Carpet Recycling Update: The pros and cons of subsidies and fees - Aug/Sep 16
By Darius Helm
The last few years have seen the carpet reclamation and recycling community face hurdle upon hurdle, and the carpet industry and other stakeholders around the country have responded with a range of programs, initiatives and partnerships, including fees and subsidies to sustain the community and develop markets for recycled carpet content.
But as market conditions have deteriorated and subsidies, have been enhanced to keep pace, carpet collectors, sorters, processors and recyclers have scrambled to buy and sell product—engendering an even more chaotic market.
The carpet recycling network has always been challenging, from collection systems and processing technologies to the development of end-use markets for post-consumer carpet material. But the last three or four years have tested the network more than ever before, sending a slew of entrepreneurs right out of the business and rocking the others back on their heels.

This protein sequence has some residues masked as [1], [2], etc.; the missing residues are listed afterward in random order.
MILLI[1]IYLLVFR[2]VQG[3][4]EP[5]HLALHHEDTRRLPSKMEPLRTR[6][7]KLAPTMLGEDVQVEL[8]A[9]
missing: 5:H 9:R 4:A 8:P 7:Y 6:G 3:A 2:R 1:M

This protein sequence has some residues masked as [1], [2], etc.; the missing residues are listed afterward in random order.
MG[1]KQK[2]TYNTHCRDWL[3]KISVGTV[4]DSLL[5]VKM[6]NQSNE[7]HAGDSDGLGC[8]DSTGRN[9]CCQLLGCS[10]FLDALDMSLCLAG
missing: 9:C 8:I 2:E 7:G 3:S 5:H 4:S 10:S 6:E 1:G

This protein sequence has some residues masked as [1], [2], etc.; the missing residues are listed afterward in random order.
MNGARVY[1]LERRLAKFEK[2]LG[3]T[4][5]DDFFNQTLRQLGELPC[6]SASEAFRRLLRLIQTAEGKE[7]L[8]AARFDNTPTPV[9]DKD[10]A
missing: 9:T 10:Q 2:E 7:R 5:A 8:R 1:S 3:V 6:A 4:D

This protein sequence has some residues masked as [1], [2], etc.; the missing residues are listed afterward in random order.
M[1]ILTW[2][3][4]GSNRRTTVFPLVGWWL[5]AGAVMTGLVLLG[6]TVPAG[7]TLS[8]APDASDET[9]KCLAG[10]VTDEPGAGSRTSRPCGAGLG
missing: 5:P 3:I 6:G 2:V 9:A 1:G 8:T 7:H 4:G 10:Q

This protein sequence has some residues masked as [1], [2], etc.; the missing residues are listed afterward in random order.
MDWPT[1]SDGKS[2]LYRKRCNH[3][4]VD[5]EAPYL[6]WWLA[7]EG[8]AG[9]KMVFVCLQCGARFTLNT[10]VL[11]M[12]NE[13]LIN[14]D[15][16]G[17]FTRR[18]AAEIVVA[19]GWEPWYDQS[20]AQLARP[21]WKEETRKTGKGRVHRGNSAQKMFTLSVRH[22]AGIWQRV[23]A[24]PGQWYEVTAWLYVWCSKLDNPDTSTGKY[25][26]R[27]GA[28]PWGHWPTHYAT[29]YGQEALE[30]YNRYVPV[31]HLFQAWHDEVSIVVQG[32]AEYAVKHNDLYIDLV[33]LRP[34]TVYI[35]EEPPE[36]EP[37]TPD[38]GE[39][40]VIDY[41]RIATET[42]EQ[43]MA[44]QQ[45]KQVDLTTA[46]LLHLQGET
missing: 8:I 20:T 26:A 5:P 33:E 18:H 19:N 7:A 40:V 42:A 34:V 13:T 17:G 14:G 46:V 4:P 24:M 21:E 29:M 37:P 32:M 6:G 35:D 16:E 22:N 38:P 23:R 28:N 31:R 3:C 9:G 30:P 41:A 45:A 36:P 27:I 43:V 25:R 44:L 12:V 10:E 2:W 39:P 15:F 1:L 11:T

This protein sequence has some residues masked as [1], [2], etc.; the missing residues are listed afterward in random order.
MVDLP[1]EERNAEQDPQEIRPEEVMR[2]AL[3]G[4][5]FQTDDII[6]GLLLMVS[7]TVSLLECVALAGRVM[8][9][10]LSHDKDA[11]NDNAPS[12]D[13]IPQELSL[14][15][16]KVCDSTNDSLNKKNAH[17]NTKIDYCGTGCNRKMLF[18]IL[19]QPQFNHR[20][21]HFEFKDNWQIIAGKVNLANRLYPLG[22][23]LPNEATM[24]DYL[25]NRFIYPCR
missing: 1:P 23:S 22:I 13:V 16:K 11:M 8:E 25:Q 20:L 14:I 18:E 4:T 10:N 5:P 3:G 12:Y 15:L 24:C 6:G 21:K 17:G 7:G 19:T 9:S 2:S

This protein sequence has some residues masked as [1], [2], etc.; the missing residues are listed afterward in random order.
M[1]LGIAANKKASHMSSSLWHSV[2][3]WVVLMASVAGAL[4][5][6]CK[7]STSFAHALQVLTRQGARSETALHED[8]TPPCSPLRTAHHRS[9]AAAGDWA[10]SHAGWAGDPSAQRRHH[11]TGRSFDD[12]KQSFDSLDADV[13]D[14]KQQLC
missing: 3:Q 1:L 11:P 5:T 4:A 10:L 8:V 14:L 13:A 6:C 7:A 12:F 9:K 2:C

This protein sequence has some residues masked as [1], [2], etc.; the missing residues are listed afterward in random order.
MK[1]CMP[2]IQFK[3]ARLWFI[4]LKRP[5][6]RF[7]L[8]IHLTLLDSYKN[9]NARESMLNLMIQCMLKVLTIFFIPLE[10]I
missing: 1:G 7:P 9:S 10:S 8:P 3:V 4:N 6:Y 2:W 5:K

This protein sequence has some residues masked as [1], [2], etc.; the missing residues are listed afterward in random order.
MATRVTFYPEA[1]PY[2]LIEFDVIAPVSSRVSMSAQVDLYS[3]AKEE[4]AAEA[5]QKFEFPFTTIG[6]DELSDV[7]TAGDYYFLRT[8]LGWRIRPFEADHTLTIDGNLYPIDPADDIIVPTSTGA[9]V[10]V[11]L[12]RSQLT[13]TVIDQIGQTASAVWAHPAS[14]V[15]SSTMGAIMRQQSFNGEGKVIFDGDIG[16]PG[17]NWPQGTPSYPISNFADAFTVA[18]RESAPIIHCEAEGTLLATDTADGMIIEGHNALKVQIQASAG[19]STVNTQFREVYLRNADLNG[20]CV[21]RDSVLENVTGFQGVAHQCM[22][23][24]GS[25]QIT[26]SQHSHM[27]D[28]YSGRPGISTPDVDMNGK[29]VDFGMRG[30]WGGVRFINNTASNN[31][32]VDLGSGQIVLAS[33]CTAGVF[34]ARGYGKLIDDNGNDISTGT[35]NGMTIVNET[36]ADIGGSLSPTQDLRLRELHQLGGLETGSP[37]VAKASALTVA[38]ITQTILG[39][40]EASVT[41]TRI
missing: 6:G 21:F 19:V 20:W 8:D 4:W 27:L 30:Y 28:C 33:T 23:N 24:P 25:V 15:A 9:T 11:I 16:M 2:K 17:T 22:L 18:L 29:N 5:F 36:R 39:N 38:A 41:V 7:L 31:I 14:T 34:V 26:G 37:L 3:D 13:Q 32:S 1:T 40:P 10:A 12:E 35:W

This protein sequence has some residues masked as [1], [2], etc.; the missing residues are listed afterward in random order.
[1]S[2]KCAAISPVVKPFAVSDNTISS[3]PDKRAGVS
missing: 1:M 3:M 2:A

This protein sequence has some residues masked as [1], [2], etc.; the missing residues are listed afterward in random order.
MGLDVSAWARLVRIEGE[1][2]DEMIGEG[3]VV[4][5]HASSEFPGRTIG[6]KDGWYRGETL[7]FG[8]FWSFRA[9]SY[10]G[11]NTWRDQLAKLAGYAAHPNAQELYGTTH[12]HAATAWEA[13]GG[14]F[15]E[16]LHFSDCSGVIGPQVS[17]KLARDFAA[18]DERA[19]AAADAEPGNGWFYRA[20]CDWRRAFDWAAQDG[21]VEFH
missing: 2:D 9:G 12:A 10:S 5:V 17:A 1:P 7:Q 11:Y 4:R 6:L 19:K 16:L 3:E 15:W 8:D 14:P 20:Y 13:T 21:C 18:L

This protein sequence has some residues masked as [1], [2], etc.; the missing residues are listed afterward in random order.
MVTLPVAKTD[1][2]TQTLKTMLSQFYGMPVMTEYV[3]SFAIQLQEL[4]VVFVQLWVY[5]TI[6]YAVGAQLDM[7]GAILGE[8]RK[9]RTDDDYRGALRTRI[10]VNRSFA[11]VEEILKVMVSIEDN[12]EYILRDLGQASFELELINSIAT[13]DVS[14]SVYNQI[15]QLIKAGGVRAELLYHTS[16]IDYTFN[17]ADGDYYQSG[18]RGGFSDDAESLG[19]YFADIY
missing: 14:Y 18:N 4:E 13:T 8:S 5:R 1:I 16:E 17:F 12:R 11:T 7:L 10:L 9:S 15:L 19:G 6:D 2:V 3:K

It started with the rise of PET carpet in the reclamation stream. The collected PET had limited end-use markets, and suddenly collectors all around the country found that a sizeable portion (and soon, over half) of the material reclaimed had, at that time, extremely limited market value—and most had to pay to get rid of it. However, there were still fairly healthy and viable streams for post-consumer nylon 6 and nylon 6,6. The single biggest market for nylon 6 was Shaw’s Evergreen nylon recycling facility in Augusta, Georgia, which had a capacity of 100 million pounds, while nylon 6,6 had established engineered resin markets—its relatively high melting point makes it a suitable material for use in vehicle parts.
Then came the fall of oil prices, which combined with rising domestic natural gas capacity from fracking to drive down virgin PET prices—making an unfavorable recycled material even less attractive. And a West Coast port slowdown in late 2014 into the first quarter of 2015 from striking longshoremen added a layer of logistical chaos.
If that wasn’t bad enough, in 2015 the tides then turned against nylon 6. For many years, the U.S. was a major exporter of caprolactam, the precursor for nylon 6, with China as its biggest market. Then China built three massive caprolactam facilities, increasing global capacity to such a degree that, according to some industry experts, it could take 30 years for demand to catch up.